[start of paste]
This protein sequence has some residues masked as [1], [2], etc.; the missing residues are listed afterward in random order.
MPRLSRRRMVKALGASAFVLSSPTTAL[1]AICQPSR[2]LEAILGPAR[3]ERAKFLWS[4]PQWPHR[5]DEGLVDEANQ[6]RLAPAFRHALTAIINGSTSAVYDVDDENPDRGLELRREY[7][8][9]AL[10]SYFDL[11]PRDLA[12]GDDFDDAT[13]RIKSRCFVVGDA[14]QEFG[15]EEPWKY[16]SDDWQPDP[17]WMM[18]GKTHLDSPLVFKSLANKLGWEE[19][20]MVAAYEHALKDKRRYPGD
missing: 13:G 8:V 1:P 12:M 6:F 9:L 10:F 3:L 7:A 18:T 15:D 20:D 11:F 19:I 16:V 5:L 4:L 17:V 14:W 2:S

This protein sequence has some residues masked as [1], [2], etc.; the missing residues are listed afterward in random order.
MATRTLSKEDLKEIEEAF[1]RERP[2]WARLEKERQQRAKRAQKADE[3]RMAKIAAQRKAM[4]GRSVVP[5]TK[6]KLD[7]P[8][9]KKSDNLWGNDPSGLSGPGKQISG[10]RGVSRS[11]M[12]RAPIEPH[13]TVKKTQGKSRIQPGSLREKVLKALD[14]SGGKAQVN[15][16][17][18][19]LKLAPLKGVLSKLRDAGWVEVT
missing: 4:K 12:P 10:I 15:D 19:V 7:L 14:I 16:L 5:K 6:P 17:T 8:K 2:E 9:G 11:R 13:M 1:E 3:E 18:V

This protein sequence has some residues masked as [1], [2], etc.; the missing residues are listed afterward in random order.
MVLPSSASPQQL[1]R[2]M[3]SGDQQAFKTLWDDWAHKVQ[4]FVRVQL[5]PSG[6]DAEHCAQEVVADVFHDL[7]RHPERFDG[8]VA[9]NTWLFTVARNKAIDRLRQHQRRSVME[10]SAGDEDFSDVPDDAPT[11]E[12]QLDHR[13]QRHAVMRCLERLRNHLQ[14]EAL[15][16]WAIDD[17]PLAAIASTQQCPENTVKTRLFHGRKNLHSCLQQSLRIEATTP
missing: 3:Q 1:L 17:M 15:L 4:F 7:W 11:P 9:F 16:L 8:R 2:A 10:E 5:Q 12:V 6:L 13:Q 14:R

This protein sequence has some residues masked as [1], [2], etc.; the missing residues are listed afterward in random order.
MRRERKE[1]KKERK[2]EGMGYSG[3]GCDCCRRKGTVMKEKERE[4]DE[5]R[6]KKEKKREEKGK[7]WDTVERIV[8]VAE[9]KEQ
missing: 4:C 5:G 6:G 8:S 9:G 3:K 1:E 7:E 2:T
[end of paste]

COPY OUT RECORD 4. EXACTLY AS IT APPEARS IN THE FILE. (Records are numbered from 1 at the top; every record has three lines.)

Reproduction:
This protein sequence has some residues masked as [1], [2], etc.; the missing residues are listed afterward in random order.
MRRERKE[1]KKERK[2]EGMGYSG[3]GCDCCRRKGTVMKEKERE[4]DE[5]R[6]KKEKKREEKGK[7]WDTVERIV[8]VAE[9]KEQ
missing: 4:C 5:G 6:G 8:S 9:G 3:K 1:E 7:E 2:T